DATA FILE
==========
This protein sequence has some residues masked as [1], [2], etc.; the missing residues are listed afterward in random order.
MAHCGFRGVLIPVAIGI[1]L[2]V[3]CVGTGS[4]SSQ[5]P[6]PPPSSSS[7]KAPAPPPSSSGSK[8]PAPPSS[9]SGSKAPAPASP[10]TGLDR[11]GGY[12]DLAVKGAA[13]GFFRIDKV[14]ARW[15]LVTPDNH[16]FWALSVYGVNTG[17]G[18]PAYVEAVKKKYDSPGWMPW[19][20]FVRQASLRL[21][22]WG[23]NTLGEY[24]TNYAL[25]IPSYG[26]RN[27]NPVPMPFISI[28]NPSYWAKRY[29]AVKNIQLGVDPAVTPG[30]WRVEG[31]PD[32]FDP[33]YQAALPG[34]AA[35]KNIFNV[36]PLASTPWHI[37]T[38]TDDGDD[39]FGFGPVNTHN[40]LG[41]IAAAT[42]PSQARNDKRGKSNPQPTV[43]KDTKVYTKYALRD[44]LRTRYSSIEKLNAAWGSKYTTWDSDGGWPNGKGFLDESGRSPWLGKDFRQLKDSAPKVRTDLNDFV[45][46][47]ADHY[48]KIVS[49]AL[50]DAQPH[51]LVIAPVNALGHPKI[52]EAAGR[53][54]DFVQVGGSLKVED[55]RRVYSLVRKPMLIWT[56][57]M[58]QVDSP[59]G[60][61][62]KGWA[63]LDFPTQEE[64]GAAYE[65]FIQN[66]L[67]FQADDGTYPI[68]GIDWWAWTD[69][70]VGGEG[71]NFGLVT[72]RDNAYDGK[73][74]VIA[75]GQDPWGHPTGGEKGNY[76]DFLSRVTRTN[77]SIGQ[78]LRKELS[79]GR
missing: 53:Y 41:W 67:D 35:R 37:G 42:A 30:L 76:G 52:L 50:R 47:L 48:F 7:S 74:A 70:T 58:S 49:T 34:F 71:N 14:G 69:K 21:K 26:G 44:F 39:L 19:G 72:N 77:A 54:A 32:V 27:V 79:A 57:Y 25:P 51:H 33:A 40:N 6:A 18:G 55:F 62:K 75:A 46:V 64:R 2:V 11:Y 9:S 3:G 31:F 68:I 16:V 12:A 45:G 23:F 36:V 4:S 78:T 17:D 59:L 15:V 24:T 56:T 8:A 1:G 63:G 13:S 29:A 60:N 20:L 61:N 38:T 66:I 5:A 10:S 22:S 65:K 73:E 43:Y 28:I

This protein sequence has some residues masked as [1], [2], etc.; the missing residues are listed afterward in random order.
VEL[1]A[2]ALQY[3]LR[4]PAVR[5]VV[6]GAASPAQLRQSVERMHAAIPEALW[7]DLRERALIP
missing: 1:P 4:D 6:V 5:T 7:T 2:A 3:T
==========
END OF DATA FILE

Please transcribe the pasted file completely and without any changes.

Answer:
This protein sequence has some residues masked as [1], [2], etc.; the missing residues are listed afterward in random order.
MAHCGFRGVLIPVAIGI[1]L[2]V[3]CVGTGS[4]SSQ[5]P[6]PPPSSSS[7]KAPAPPPSSSGSK[8]PAPPSS[9]SGSKAPAPASP[10]TGLDR[11]GGY[12]DLAVKGAA[13]GFFRIDKV[14]ARW[15]LVTPDNH[16]FWALSVYGVNTG[17]G[18]PAYVEAVKKKYDSPGWMPW[19][20]FVRQASLRL[21][22]WG[23]NTLGEY[24]TNYAL[25]IPSYG[26]RN[27]NPVPMPFISI[28]NPSYWAKRY[29]AVKNIQLGVDPAVTPG[30]WRVEG[31]PD[32]FDP[33]YQAALPG[34]AA[35]KNIFNV[36]PLASTPWHI[37]T[38]TDDGDD[39]FGFGPVNTHN[40]LG[41]IAAAT[42]PSQARNDKRGKSNPQPTV[43]KDTKVYTKYALRD[44]LRTRYSSIEKLNAAWGSKYTTWDSDGGWPNGKGFLDESGRSPWLGKDFRQLKDSAPKVRTDLNDFV[45][46][47]ADHY[48]KIVS[49]AL[50]DAQPH[51]LVIAPVNALGHPKI[52]EAAGR[53][54]DFVQVGGSLKVED[55]RRVYSLVRKPMLIWT[56][57]M[58]QVDSP[59]G[60][61][62]KGWA[63]LDFPTQEE[64]GAAYE[65]FIQN[66]L[67]FQADDGTYPI[68]GIDWWAWTD[69][70]VGGEG[71]NFGLVT[72]RDNAYDGK[73][74]VIA[75]GQDPWGHPTGGEKGNY[76]DFLSRVTRTN[77]SIGQ[78]LRKELS[79]GR
missing: 53:Y 41:W 67:D 35:R 37:G 42:A 30:L 76:G 52:L 50:R 47:L 48:F 7:S 74:A 70:T 58:S 49:T 34:F 71:N 14:G 69:K 21:K 26:G 44:F 39:L 19:G 72:N 77:A 54:A 32:V 27:V 79:A 57:Y 25:P 51:H 33:A 40:N 6:A 18:G 55:F 62:K 75:A 46:V 64:R 2:V 11:Y 9:S 3:G 31:F 68:I 16:V 12:A 45:G 23:F 36:V 4:S 78:T 17:D 59:L 15:V 24:T 56:T 8:A 1:G 63:G 13:S 29:A 60:N 20:L 61:N 38:T 66:I 5:A 10:S 22:S 65:K 73:E 43:Y 28:I

This protein sequence has some residues masked as [1], [2], etc.; the missing residues are listed afterward in random order.
VEL[1]A[2]ALQY[3]LR[4]PAVR[5]VV[6]GAASPAQLRQSVERMHAAIPEALW[7]DLRERALIP
missing: 1:P 4:D 6:V 5:T 7:T 2:A 3:T